From: "David O. McNeil" Date: Sun Jan 27, 2002 12:06:12 PM US/Pacific To: "Robert W. Cherny" Cc: ascsu@calstate.edu Subject: Re: Questions about Richard West's budget presentation Good points, Bob! I think the rest of the Senate would be interested to read the minutes of the November 14, 2001 Trustees' Committee on Educational Policy (pp. 4-5 of the Committee report, published in the agenda for next week's BoT meeting), which summarizes some of the positive response of the Trustees to the report on the CSU at the Beginning of the 21st Century. Trustee Icaza (then) asked for a comment about lagging faculty salaries, and you did say more about the CPEC gap. The minutes do NOT reflect your comment (as I recall it) that the Administration never asked for enough to close the gap; the minutes DO have Trustee Hauck's comment that "all that could be allocated for faculty salaries has been allocated;" the minutes do NOT mention your response that (as I recall it) "if you don't ask for it, you'll never get it" (nor do they mention the applause that your response received)! David _.. . David McNeil, Professor and Chair San Jose State University, Department of History Tel.(408) 924-5545 FAX (408) 924-5531 dmcneil@email.sjsu.edu ._ _ _.... ._ _. .... _ _ _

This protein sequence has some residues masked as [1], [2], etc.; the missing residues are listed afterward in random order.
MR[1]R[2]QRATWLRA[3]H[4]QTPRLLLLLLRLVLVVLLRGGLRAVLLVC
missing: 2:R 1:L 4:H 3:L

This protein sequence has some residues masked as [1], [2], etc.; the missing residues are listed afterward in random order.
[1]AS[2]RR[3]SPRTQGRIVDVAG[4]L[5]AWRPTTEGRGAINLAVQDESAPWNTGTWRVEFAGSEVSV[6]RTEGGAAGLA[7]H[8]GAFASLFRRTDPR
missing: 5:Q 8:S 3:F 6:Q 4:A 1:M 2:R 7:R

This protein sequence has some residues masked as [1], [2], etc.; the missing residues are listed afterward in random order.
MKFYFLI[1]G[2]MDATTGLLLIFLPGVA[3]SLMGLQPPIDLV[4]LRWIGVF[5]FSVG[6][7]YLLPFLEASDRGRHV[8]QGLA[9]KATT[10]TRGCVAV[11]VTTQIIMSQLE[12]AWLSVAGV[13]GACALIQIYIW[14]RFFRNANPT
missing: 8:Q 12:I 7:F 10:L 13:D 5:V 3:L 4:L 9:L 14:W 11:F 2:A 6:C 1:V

From: "Jacquelyn Kegley" Date: Sun Jan 27, 2002 01:05:32 PM US/Pacific To: dmcneil@email.sjsu.edu Cc: vbuck@fullerton.edu, ascsu@calstate.edu Subject: Re(2): Questions about Richard West's budget presentation jkegley@csub.edu writes: David Your answers fit with my perceptions. However, I will still pursue answers. Jackie